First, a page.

We thank Robyn Burns of the Translational Breast Cancer Research Consortium and Paul Jones and Dominic Moore of University of North Carolina Biostatistics for helping to manage this trial and Bert O'Neil, MD, Claire Dees, MD, and Tom Stinchcombe, MD, for independent confirmation of radiographic response.
|Toxicity||Cetuximab Alone (n = 31)||Cetuximab Plus Carboplatin (n = 96)†|
|Grade 1||Grade 2||Grade 3||Grade 4||Grade 1||Grade 2||Grade 3||Grade 4|
|Fatigue (asthenia, lethargy, malaise)||5||16||0||0||1||3||0||0||8||8||1||1||4||4||0||0|
|Fever without neutropenia||2||6||0||0||0||0||0||0||2||2||0||0||0||0||0||0|
Abbreviation: EGFR, epidermal growth factor receptor.
Written on behalf of Translational Breast Cancer Research Consortium investigators.
Supported by Bristol-Myers Squibb, by University of North Carolina Breast Cancer Specialized Program of Research Excellence Award No. NCI CA58223 from the National Cancer Institute, by Avon Partners-for-Progress awards (L.A.C., H.S.R., P.K.M., E.P.W.), and by National Institutes of Health Grant No. M01RR00046 (L.A.C). The Translational Breast Cancer Research Consortium is supported by the Breast Cancer Research Foundation, the Avon Foundation, and Susan G. Komen for the Cure.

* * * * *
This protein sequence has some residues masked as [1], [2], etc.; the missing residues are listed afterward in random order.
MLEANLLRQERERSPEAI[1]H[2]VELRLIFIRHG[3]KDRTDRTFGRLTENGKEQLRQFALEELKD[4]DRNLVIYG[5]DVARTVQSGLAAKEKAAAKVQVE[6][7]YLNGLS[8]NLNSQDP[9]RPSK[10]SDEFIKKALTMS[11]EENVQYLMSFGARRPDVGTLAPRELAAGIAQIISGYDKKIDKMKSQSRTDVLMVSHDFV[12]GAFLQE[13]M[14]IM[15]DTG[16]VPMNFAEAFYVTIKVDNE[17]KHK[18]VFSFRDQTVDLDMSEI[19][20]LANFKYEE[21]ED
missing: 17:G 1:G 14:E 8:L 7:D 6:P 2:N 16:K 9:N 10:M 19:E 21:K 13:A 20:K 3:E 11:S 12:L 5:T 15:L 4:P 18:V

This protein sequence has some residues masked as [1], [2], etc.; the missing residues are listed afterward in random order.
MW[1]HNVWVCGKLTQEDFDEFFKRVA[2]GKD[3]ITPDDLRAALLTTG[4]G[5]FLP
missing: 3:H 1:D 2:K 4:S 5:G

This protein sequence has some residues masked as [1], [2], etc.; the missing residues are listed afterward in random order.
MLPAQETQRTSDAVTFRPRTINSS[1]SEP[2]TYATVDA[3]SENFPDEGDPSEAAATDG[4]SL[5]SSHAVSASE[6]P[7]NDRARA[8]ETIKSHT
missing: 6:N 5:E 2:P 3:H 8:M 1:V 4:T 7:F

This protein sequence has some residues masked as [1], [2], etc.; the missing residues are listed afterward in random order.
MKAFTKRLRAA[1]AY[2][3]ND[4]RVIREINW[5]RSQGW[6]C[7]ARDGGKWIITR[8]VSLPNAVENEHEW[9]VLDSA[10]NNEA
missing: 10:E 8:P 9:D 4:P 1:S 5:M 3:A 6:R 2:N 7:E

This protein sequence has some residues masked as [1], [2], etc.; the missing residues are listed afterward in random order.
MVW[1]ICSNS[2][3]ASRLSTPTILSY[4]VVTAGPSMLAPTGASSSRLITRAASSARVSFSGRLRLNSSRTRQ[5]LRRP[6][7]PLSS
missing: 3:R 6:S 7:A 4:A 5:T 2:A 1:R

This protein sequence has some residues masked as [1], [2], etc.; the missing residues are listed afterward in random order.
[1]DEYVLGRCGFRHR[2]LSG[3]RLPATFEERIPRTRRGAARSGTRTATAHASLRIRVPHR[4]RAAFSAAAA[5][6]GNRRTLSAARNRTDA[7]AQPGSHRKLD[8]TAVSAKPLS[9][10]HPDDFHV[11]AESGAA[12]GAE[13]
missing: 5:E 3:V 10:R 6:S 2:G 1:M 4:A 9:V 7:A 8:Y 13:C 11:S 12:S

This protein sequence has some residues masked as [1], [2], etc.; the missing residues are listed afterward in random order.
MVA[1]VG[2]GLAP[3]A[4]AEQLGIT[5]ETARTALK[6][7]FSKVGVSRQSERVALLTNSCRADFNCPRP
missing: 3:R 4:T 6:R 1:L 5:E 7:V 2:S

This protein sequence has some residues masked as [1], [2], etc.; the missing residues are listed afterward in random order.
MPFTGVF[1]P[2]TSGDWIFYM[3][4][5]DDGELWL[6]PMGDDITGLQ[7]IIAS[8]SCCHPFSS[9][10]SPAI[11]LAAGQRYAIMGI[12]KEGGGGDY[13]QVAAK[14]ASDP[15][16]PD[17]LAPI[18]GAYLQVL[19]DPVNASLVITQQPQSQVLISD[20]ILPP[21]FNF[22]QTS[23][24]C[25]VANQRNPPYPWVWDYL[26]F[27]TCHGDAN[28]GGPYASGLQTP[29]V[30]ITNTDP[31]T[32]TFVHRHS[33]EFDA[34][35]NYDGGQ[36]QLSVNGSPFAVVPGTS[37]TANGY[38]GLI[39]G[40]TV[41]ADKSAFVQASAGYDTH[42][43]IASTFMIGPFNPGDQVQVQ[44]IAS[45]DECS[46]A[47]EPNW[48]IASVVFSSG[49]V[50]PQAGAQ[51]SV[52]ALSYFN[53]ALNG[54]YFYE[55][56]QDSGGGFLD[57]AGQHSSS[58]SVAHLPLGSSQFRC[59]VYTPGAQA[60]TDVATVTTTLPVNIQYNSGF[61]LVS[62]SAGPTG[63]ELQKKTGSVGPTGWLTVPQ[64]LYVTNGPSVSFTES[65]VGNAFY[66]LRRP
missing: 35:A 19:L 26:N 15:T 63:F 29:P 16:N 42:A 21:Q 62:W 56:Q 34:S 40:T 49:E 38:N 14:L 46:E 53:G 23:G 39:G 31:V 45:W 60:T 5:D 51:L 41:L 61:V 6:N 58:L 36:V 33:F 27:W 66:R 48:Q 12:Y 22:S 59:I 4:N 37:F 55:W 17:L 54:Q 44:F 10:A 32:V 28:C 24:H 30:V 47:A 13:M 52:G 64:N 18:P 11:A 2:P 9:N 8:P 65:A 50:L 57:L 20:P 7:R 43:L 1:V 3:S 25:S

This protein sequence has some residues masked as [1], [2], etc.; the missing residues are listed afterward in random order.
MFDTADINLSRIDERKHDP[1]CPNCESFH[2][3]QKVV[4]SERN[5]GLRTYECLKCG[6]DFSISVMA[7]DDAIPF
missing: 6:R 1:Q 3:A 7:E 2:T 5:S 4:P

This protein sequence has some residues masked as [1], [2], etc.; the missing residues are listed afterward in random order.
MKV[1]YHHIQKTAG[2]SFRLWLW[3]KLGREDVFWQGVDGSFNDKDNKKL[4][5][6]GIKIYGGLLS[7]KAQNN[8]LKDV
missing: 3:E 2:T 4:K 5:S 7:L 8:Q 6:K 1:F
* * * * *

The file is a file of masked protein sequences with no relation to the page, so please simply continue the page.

Presented in part at the 44th Annual Meeting of the American Society of Clinical Oncology, Chicago, IL, May 30-June 3, 2008.
Authors' disclosures of potential conflicts of interest and author contributions are found at the end of this article.
Clinical trial information can be found for the following: NCT00232505.
Although all authors completed the disclosure declaration, the following author(s) indicated a financial or other interest that is relevant to the subject matter under consideration in this article. Certain relationships marked with a “U” are those for which no compensation was received; those relationships marked with a “C” were compensated. For a detailed description of the disclosure categories, or for more information about ASCO's conflict of interest policy, please refer to the Author Disclosure Declaration and the Disclosures of Potential Conflicts of Interest section in Information for Contributors.